I've been scanning a lot of reader reviewers lately - on B&N, on Amazon, on GoodReads - and I've noticed that recurrent use of a single word, generally to pillory a book and/or justify a 1- or 2-star reveiw. And that word is
At the risk of this sounding like a high school essay, let me quote the dictionary definition:
Definition: Deliberately created rather than arising naturally or spontaneously.
Synonyms: Forced, strained, studied, artificial, affected, feigned, manufactured, unnatural, labored, overdone, elaborate.
That definition sounds a lot like the definition of "genre fiction" to me. Is anyone going to argue that Eve Dallas and Roarke, living as they do sometime in the future, with Roarke the wealthiest and most powerful man in the world, are fully believable? Or that lovable dipstick Stephanie Plum could really become a bounty hunter in Trenton, New Jersey? And how about all these serial killers, who seem to be commonplace, instead of the psychopathic anomalies they really are? And are we to believe that delightful, isolated villages like Three Pines host at least one murder a year, or maybe a few of them?
You see what I am getting at. Crime fiction by its very nature is contrived. (The same goes of all genre fiction, in my opinion.) It has a start and an end, with a plot that a writer has manufactured to keep the reader interested and the story moving along. And the pages are populated by characters - not people. People wake up in the morning, have a cup of coffee, get the kids off to school, go to work, come home, read the mail, and fall into bed exhausted. Characters decide to conduct an investigation of their own, do P.I. or police work for a living, and become embroiled in a series of events very much unlike those experienced by people on a daily basis. This is why fiction is (or should be) fun to read. It's so much more interesting and action-packed than daily life. And so much more contrived.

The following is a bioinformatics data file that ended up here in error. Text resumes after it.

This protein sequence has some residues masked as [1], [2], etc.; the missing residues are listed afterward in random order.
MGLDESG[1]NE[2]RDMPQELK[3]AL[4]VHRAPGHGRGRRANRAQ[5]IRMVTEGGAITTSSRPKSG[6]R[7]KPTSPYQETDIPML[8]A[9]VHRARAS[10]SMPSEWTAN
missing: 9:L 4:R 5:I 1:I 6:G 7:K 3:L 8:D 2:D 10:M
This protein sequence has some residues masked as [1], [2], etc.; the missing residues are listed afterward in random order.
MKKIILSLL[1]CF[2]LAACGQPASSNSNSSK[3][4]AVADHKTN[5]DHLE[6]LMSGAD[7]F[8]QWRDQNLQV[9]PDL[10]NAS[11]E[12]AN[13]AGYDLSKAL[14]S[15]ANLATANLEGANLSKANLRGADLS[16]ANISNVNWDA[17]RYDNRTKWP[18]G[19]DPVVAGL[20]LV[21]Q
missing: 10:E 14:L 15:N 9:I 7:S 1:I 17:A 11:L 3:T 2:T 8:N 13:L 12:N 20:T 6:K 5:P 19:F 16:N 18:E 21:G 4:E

So I wish reviewer-types would be a bit more carful about throwing the word contrived around. Because, as I see the word used, it's a criticism of a plot twist, or a betrayal, or a set-up, or the finding of a clue, etc. Without these tropes, what would our beloved genre look like? Well, it would look like "literary fiction," which, with all due respect to those who write it, doesn't exactly sell like gangbusters and gets remaindered awfully quickly.
I really don't understand some of the approaches to reading I see in these reviews. (Well, I suppose I understand it; I just don't agree with it, because it doesn't make sense to me.) Why would someone choose to read a book about a serial killer (generally one knows it's about a serial killer, because flap or back-cover copy will tell you that, as well even the briefest glance at an Amazon page) and then complain about the body count? Why would someone choose to read a modern treasure-hunt tale like The da Vinci Code and then complain about its outlandish theories and twisting of facts/interpretations? It's fiction, for God's sake, not a textbook.
The willing suspension of disbelief is not only a requirement for reading crime fiction; it's also, for me, one of the great pleasures in life. I mean, in real, uncontrived life, I have to watch to make sure mechanics aren't ripping me off. I have to watch my rear-view mirrors at all times to make sure I don't wrap myself around a telephone pole. I have to do an awful lot of stuff for this job that isn't what I really enjoy doing (which is reading and editing manuscripts). So to be taken away to a world where none of that workaday stuff really matters - where everyone is so much more interesting than I am - is a sheer pleasure. I don't like to read flap/back-cover copy too intensely because I find that it STILL, after all these years, gives too much away, but I do sort of scan it quickly. Doing so tells me what to expect, what the book is all about, and how I should approach it. A village cozy? I'll expect some wit and a nice atmosphere where neighbors congregate in a pub. Hardboiled? I'll expect to spend time with some very unsavory characters whom I would avoid like the plague in real life. A thriller? I'll expect a somewhat outlandish ride that keeps me turning the pages. A classic detective novel? I'll expect a game of wits with the author and a series of clues that should help me figure out whodunnit if I pay close enough attention.